Now extended thru February 4
McPherson’s ‘Weir’ a pleasant way to spend an evening
|Irish Theatre of Chicago presents|
Review by Lauren Whalen
A “weir” is a small dam in a stream or river. The weir figures into one of the yarns told by the main characters in Irish Theatre of Chicago’s play of the same name. At a bar in rural Ireland, five people gather on a rainy night to drink and tell stories. Like many Irish Catholics, they harbor strong beliefs in the supernatural, in lore and in Guinness. Celebrated playwright Conor McPherson wrote The Weir at only 26 years old and is now one of Ireland’s foremost playwrights (his The Seafarer was previously produced by ITC to rave reviews). McPherson’s writing captures the quintessential nature of the Irish, though I wish The Weir’s sole female character was more broadly defined and less of a stereotype. Overall, ITC’s production is a pleasant way to spend an evening.
The Weir begins with bartender Brendan (Bradley Grant Smith) pouring Guiness and chatting with patron Jim (Jeff Christian), the latter a big teddy bear of a man with a fondness for beer and company. In blows Jack (Brad Armacost), an older single man seeking shelter from the impending storm and bearing local gossip: the married Finbar (Dan Waller) has been seen around town with a mysterious woman. Moments later, Finbar enters with the woman, Valerie (Sarah Wellington). Valerie is pretty, polite and quiet, and the men fall all over themselves to get her a drink and try to top each other with the scariest, most ghostly story. Valerie, however, isn’t as forthcoming: what’s her story? What is she hiding? And why is she here?
My main issue with The Weir, as mentioned above, is the character of Valerie. Though Wellington gives an excellent performance, bringing a gentle sympathy to her interpretation, she’s not quite as fully formed as the other four, despite being the central character in many ways. In many instances, when a female character has a secret, it’s one of two things. (I won’t state them so as not to spoil the play, but you can likely guess one or both.) It’s not hard to predict Valerie’s secret, and while it’s certainly tragic, I do wish male playwrights would realize that women can be grieving about more than two life occurrences. Additionally, The Weir drags toward the end with its final story, delivered by a character that’s already dominated many exchanges.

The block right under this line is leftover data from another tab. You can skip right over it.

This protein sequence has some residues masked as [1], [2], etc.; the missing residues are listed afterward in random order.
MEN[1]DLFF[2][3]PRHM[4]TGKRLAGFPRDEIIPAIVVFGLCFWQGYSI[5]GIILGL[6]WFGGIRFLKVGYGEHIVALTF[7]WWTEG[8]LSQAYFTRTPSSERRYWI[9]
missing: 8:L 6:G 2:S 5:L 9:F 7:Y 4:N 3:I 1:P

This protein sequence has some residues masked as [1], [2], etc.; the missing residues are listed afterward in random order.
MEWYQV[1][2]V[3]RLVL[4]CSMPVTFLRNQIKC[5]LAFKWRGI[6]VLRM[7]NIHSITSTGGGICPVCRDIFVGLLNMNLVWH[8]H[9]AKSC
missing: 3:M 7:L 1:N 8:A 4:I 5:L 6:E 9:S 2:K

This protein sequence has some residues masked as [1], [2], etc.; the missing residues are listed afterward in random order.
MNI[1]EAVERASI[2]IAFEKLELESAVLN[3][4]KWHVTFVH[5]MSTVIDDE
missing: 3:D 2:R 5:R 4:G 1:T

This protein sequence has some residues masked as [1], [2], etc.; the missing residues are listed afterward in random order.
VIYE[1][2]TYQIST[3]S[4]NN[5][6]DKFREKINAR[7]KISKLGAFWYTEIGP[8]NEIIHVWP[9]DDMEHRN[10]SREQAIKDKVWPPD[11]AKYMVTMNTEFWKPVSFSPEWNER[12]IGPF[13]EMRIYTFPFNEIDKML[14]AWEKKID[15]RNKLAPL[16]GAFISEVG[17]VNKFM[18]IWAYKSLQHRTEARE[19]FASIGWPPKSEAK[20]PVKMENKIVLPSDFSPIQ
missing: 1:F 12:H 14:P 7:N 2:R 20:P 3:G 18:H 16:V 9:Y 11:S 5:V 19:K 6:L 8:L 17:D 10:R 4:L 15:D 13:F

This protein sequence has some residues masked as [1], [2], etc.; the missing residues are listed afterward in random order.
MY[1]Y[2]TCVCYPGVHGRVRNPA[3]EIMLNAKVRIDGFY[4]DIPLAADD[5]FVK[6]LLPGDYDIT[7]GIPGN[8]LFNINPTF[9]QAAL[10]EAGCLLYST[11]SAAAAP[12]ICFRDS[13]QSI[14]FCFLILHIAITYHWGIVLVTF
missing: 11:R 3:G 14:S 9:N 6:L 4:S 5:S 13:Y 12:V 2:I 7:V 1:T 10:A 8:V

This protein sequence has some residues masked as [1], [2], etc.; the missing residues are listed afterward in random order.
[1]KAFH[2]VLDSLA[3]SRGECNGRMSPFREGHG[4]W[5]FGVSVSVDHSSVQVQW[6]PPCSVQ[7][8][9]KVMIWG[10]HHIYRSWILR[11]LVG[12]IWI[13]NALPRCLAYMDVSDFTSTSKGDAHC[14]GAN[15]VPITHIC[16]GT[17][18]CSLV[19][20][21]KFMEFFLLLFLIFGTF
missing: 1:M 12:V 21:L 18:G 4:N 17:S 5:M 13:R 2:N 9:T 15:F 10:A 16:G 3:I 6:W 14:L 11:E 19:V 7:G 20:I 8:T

On the plus side, Merje Veski’s lovely, understated set perfectly embodies a shabby but warm Irish bar, unfussy in decoration but bursting with spirit. Wellington is a standout, but the other actors complement her nicely, especially Smith’s empathetic bartender and Waller’s well-meaning companion. Both Christian and Armacost provide strong supporting performances, commanding the stage during their respective stories but never losing sight of their surroundings and fellow actors. The Weir isn’t anything groundbreaking, but that’s all right: at its core it’s both sad and funny, personifying the Irish as reticent but strong-willed, a people who will go on no matter what.
The Weir continues through
January 22 February 4th at Den Theatre, 1333 N. Milwaukee (map), with performances Thursdays-Saturdays at 7:30pm, Sundays 3pm. Tickets are $26-$30 (seniors & students $5 off), and are available by phone (773-697-3830) or online through OvationTix.com (check for half-price tickets at Goldstar.com). More information at IrishTheatreOfChicago.org. (Running time: 100 minutes, no intermission)
Photos by Emily Schwartz
behind the scenes
Siiri Scott (director), Merje Veski (scenic design), Aly Renee Amidei (costume design), Cat Wilson (lighting design), Joe Court (sound design), Jen Bukovsky (stage manager), Eva Breneman (dialect coach), Emily Schwartz (photographer)